Thursday, May 2, 2013





I collect reports on this sort of stuff—have been for years--and have to say that the findings are both consistent and alarming.

Add in the fact that this is not a healthy population, and that Americans die younger than their peers in most developed countries, and a reasonable person might conclude that we have a serious crisis—in terms of casualties, on a par with a major war.

It gets worse. Our costs of dealing with this crisis are nearly twice as high as anywhere else in the world—for a generally inferior service (unless you are wealthy). And concurrent with that, while medical costs are going up at rates which are consistently above inflation, most Americans are steadily getting poorer. That adds up to crunch-time sooner rather than later—and, as normal, we are doing virtually nothing about it. In fact, we don’t even seem to accept that we have a crisis.

I believe that we have a holistic problem and that treating one facet of the problem alone—like Healthcare—is just not good enough. We need to deal with the issues concurrently, and thoroughly, with the same sort of focus that was displayed in WW II.

The salient point is that all these issues are connected. So what are they?

  • Environmental pollution on a massive scale which not only harms people directly, but also contaminates the air, the earth, and everything that grows.
  • Factory farming based upon techniques which favor quantity as well as quality. As a consequence, the quality of our raw material has been severely debased and, in may cases, is actively harmful.
  • A food industry that takes these sub-par ingredients and further debases them through adding too much fat, sugar and salt—then over-processing the result.
  • A fast food industry that has been proven repeatedly to be harmful.
  • Lifestyles that are known to be unhealthy.
  • Healthcare which is overpriced and rapidly becoming unaffordable.
  • A corporate culture which is focused solely on profits to the exclusion of the public good—and which has demonstrably failed to solve the issues described despite decades during which corporations have had every opportunity to balance their responsibilities.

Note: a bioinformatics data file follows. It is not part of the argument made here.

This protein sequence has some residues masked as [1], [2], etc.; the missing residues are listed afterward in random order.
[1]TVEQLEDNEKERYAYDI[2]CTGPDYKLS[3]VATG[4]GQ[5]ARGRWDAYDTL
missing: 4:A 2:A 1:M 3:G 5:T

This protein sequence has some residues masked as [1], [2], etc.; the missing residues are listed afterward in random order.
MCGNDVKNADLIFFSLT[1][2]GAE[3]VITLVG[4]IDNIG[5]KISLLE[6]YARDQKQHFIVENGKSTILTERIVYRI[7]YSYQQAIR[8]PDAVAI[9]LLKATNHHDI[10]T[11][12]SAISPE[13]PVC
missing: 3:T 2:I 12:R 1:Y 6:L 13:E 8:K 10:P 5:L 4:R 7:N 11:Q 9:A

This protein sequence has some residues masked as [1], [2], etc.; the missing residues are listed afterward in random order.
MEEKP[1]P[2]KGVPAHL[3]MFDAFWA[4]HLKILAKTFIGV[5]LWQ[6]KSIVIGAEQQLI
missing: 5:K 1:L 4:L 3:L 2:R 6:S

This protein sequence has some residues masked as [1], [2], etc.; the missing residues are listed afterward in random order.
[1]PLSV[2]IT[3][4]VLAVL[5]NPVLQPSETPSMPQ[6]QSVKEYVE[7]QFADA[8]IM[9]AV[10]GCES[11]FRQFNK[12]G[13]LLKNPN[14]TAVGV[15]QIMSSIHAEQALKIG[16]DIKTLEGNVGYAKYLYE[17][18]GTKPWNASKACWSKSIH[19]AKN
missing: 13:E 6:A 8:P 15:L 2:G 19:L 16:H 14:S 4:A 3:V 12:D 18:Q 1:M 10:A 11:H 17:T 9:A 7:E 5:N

• A highly ignorant and much manipulated population.
  • A Congress that is prevented from acting because it is in thrall to corporate interests.
  • Corporate owned media which are both constrained and unwilling to raise the problem in its entirety.

So how do I know all this? The data are out there—and you just have to read them. Also, I have had the advantage of living in a number of other countries so have observed how they do things.

I’m not the only person who feels this way. Talk-show host Bill Maher comments regularly that we are poisoning ourselves—as do nationally known writers like Michael Pollan and Mark Bittman (albeit not quite so directly). Many others write regularly about the deficiencies of our food chain. Similarly, many private citizens are greatly concerned. Just not enough to pressure Congress to deal with some pretty evil and dangerous corporate practices.

Adding excessive fat, salt, and sugar to the profound detriment of our health is only a small part of it—as is over-processing and the habit of padding out ingredients with soy and other fillers. If you really knew what goes into American food, you would feel in fear of your life—and you would be right. But the actual cause of death will be stated as something like cancer or heart disease.

The situation is broadly similar to smoking. Smoking—like American food—does not kill directly. Both work  through lethal intermediaries. You still die just as unpleasantly.

Few treat the problem holistically. I‘m not quite sure why that is because the linkage is self-evident—and well proven.

I have not listed a single issue that can’t be reduced to manageable proportions within a decade—but we seem to have lost the art of mounting a great national effort other than war.

It’s a great shame that Americans are not aware how many harmful chemicals and processes, which are freely used in the U.S., are banned elsewhere for health reasons.

We are being suckered—and it’s killing us.

The U.S. can be, and should be, so much better than this.



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